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As the saying goes, you have to break a few eggs to make an omelet. In this case, a few eggs must have been broken to get to a settlement between Land O'Lakes, Inc., it's two subsidiaries and plaintiffs, in an price fixing suit over eggs. Plaintiffs allege the company, along with others, was a part of a long-running conspiracy to limit the production and drive up the price of eggs. The motion for approval of the settlement was filed last Friday, in U.S. District Court for the Eastern District of Pennsylvania.
While this may sound like a dusty little case, there was actually a bit of squabbling in the hen house, resulting in the first price fixing action brought in the agricultural sector according to plaintiff's attorney, Michael Hausfeld.
A report by Law360 explains that the plaintiffs have come to an agreement with Land O'Lakes that includes not only a payment of $25 million to thousands of direct purchasers, but that will require Land O'Lakes to will hand over documents that the plaintiffs say will help bolster their Sherman Act claims against the remaining defendants.
According to the plaintiffs, Land O'Lakes was part of a wide price fixing conspiracy dating from 2000, enabling the companies involved to hike the cost of eggs to record highs by 2007, thereby reaping record profits. The remaining defendants include Ohio Fresh Eggs LLC, Hillandale Farms Inc., Michael Foods Inc., Daybreak Foods Inc., Rose Acre Farms Inc. and the United Egg Association.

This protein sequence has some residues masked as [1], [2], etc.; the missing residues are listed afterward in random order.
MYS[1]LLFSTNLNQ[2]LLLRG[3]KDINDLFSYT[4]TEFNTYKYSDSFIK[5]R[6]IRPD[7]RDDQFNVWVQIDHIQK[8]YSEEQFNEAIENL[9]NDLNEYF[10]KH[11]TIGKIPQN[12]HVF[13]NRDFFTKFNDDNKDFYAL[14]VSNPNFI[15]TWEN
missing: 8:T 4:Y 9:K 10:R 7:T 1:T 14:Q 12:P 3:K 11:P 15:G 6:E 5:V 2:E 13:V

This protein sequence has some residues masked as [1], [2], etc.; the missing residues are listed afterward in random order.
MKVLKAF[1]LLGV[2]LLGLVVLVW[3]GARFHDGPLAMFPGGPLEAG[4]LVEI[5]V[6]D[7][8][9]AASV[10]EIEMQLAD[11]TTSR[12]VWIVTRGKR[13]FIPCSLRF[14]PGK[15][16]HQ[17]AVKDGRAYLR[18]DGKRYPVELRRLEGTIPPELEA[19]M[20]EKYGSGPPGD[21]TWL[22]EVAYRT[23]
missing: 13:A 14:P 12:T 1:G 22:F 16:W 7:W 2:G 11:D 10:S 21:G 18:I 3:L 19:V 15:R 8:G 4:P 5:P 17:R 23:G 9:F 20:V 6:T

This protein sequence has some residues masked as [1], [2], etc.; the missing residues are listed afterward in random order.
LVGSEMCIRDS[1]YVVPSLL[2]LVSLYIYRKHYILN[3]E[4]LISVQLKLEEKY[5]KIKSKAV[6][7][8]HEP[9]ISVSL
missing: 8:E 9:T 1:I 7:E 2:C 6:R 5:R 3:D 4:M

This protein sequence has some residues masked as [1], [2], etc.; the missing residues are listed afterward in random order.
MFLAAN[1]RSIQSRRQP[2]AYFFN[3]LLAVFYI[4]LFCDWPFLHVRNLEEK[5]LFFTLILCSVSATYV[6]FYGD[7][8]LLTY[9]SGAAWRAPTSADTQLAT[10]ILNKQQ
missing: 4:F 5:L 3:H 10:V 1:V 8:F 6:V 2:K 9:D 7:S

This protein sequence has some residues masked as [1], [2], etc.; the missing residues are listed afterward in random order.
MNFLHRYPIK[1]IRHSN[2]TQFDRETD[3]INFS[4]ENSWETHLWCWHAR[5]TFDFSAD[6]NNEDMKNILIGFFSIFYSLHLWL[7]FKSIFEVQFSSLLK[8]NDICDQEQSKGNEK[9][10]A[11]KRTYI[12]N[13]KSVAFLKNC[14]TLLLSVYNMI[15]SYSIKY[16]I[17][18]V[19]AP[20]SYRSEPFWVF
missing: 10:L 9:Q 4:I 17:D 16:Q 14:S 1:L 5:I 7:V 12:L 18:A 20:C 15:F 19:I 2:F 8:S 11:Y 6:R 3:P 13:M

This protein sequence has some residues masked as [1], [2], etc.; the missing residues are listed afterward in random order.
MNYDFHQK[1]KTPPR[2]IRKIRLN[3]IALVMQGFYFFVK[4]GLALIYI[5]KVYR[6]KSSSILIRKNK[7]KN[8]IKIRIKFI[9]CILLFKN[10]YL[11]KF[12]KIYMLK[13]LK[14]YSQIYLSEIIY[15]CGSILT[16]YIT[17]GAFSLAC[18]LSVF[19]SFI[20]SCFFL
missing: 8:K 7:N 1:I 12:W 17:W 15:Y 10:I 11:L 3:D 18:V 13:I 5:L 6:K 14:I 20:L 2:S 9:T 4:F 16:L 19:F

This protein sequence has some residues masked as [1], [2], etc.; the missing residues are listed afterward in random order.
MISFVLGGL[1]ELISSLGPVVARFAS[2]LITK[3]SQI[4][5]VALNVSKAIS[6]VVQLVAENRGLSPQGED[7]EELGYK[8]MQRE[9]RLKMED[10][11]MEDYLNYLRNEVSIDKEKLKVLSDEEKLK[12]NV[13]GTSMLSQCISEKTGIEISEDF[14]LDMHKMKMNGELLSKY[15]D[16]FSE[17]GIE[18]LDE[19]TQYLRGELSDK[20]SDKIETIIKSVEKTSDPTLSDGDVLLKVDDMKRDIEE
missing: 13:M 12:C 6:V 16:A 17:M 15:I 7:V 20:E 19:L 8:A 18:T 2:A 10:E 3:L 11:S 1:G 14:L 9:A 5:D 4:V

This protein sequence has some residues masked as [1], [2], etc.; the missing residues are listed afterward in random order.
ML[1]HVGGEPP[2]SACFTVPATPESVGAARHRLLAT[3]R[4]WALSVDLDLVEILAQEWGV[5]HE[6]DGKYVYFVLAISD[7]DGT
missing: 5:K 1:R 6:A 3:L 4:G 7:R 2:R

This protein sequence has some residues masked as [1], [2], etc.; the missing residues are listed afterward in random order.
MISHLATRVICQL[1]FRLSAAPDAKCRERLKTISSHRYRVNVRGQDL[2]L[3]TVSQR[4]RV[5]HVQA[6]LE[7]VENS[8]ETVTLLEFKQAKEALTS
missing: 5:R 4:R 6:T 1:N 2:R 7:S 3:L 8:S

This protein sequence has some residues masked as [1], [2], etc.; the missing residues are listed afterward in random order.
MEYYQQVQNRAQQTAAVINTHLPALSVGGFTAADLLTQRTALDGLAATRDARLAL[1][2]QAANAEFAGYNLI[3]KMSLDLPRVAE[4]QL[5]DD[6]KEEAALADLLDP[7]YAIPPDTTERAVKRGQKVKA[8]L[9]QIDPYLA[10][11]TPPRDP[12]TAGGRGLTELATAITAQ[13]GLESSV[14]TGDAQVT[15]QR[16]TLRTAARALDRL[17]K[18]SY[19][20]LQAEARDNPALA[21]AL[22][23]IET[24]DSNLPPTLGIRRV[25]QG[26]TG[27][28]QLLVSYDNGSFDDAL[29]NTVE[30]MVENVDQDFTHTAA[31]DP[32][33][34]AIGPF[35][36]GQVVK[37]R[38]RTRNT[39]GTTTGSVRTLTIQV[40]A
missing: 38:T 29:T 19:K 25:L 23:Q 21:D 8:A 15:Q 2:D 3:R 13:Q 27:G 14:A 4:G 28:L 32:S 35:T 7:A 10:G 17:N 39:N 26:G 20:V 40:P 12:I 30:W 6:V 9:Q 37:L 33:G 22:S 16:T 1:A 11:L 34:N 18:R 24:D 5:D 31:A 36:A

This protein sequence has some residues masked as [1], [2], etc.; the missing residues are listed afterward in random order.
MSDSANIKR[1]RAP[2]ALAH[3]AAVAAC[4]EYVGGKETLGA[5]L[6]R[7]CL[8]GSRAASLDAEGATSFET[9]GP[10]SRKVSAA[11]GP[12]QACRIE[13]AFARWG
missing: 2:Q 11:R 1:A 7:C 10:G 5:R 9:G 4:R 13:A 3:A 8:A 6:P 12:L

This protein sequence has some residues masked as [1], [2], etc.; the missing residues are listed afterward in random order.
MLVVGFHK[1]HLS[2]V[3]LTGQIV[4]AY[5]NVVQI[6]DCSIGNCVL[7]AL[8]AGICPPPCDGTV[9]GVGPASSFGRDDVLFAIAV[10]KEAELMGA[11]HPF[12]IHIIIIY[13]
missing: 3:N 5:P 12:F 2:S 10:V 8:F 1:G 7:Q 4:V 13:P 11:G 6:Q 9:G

This is not the first settlement in the on-going litigation. In 2008, Sparboe Cos. LLC also settled with direct purchasers and also agreed to sing, providing plaintiffs with documentation about the alleged conspiracy such as dates of the meetings (please bear in mind this is a direct quote) "in which the conspiracy was hatched" and documents that show "clear intent to reduce the egg supply in the United States," according to court papers. Documents from Land O'Lakes will help fill in gaps for the plaintiffs, according to Law360, because Sparboe left the yard sometime in during the period covered by the suit, and could not supply some information about the remaining time of the claimed conspiracy.
MoArk and Norco (Land O'Lakes subsidiaries) chose to settle the case to avoid the "expense and distraction of protracted litigation," said Jeanne Forbis, a spokeswoman for Land O'Lakes.